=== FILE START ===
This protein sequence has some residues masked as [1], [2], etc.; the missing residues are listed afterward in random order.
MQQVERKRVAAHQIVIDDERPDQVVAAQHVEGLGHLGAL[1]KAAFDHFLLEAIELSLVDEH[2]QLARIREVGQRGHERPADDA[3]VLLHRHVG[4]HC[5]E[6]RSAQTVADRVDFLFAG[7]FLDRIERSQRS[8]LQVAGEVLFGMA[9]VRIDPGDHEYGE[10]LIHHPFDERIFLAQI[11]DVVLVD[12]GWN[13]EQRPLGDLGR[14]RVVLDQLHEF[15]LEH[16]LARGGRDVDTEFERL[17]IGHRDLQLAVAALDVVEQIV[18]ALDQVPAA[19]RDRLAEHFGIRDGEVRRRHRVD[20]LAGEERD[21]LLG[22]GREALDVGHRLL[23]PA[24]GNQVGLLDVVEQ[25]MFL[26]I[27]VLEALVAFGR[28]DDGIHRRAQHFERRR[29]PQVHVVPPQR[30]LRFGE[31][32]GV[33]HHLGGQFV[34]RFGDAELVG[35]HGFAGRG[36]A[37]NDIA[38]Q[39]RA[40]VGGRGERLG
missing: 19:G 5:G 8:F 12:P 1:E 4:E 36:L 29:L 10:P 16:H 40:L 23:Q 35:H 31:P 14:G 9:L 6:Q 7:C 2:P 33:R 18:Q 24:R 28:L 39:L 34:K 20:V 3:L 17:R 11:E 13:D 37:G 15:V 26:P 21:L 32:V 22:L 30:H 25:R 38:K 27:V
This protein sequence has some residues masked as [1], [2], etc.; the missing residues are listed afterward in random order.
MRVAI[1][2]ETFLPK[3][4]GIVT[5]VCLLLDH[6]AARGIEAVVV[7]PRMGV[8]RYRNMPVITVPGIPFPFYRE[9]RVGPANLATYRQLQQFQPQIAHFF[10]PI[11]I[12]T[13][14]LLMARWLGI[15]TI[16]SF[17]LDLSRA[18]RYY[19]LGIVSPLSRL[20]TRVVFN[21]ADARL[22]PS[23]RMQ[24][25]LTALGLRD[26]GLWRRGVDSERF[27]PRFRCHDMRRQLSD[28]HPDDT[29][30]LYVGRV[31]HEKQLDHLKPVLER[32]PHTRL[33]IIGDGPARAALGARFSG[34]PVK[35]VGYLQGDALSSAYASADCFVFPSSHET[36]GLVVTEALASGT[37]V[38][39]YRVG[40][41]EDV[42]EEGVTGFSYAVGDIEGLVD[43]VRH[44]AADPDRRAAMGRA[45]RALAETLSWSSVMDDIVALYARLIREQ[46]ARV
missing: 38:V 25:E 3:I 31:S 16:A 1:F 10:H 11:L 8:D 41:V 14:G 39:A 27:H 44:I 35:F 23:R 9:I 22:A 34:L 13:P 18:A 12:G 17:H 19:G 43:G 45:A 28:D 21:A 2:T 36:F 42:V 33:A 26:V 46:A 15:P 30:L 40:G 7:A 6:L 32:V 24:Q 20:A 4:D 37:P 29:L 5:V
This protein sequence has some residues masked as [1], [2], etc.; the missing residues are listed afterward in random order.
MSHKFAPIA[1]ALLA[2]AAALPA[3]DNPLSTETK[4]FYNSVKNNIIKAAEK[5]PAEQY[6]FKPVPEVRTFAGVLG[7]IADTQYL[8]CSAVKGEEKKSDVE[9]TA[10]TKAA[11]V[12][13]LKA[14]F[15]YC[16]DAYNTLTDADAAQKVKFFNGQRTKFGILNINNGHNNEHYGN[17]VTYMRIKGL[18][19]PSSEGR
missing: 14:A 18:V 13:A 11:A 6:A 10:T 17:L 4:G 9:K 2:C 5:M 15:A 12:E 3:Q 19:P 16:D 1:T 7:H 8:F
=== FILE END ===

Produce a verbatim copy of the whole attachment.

This protein sequence has some residues masked as [1], [2], etc.; the missing residues are listed afterward in random order.
MQQVERKRVAAHQIVIDDERPDQVVAAQHVEGLGHLGAL[1]KAAFDHFLLEAIELSLVDEH[2]QLARIREVGQRGHERPADDA[3]VLLHRHVG[4]HC[5]E[6]RSAQTVADRVDFLFAG[7]FLDRIERSQRS[8]LQVAGEVLFGMA[9]VRIDPGDHEYGE[10]LIHHPFDERIFLAQI[11]DVVLVD[12]GWN[13]EQRPLGDLGR[14]RVVLDQLHEF[15]LEH[16]LARGGRDVDTEFERL[17]IGHRDLQLAVAALDVVEQIV[18]ALDQVPAA[19]RDRLAEHFGIRDGEVRRRHRVD[20]LAGEERD[21]LLG[22]GREALDVGHRLL[23]PA[24]GNQVGLLDVVEQ[25]MFL[26]I[27]VLEALVAFGR[28]DDGIHRRAQHFERRR[29]PQVHVVPPQR[30]LRFGE[31][32]GV[33]HHLGGQFV[34]RFGDAELVG[35]HGFAGRG[36]A[37]NDIA[38]Q[39]RA[40]VGGRGERLG
missing: 19:G 5:G 8:F 12:P 1:E 4:E 36:L 29:L 10:P 16:H 40:L 23:Q 35:H 31:P 14:G 9:L 6:Q 7:C 2:P 33:R 18:Q 24:R 28:L 39:L 34:K 20:V 3:L 17:R 11:E 13:D 37:G 15:V 26:P 21:L 32:V 22:L 30:H 25:R 38:K 27:V
This protein sequence has some residues masked as [1], [2], etc.; the missing residues are listed afterward in random order.
MRVAI[1][2]ETFLPK[3][4]GIVT[5]VCLLLDH[6]AARGIEAVVV[7]PRMGV[8]RYRNMPVITVPGIPFPFYRE[9]RVGPANLATYRQLQQFQPQIAHFF[10]PI[11]I[12]T[13][14]LLMARWLGI[15]TI[16]SF[17]LDLSRA[18]RYY[19]LGIVSPLSRL[20]TRVVFN[21]ADARL[22]PS[23]RMQ[24][25]LTALGLRD[26]GLWRRGVDSERF[27]PRFRCHDMRRQLSD[28]HPDDT[29][30]LYVGRV[31]HEKQLDHLKPVLER[32]PHTRL[33]IIGDGPARAALGARFSG[34]PVK[35]VGYLQGDALSSAYASADCFVFPSSHET[36]GLVVTEALASGT[37]V[38][39]YRVG[40][41]EDV[42]EEGVTGFSYAVGDIEGLVD[43]VRH[44]AADPDRRAAMGRA[45]RALAETLSWSSVMDDIVALYARLIREQ[46]ARV
missing: 38:V 25:E 3:I 31:S 16:A 1:F 10:H 11:L 8:D 41:V 14:G 39:A 27:H 44:I 35:F 23:R 9:I 22:A 34:L 13:P 18:A 12:G 17:H 19:G 43:G 45:A 28:D 21:A 2:T 36:F 42:V 33:A 26:V 46:A 15:P 30:L 40:G 7:A 6:L 32:V 24:Q 20:A 4:D 37:P 29:L 5:V
This protein sequence has some residues masked as [1], [2], etc.; the missing residues are listed afterward in random order.
MSHKFAPIA[1]ALLA[2]AAALPA[3]DNPLSTETK[4]FYNSVKNNIIKAAEK[5]PAEQY[6]FKPVPEVRTFAGVLG[7]IADTQYL[8]CSAVKGEEKKSDVE[9]TA[10]TKAA[11]V[12][13]LKA[14]F[15]YC[16]DAYNTLTDADAAQKVKFFNGQRTKFGILNINNGHNNEHYGN[17]VTYMRIKGL[18][19]PSSEGR
missing: 14:A 18:V 13:A 11:A 6:A 10:T 17:L 4:G 9:K 2:C 5:M 15:A 12:E 3:Q 19:P 16:D 1:T 7:H 8:F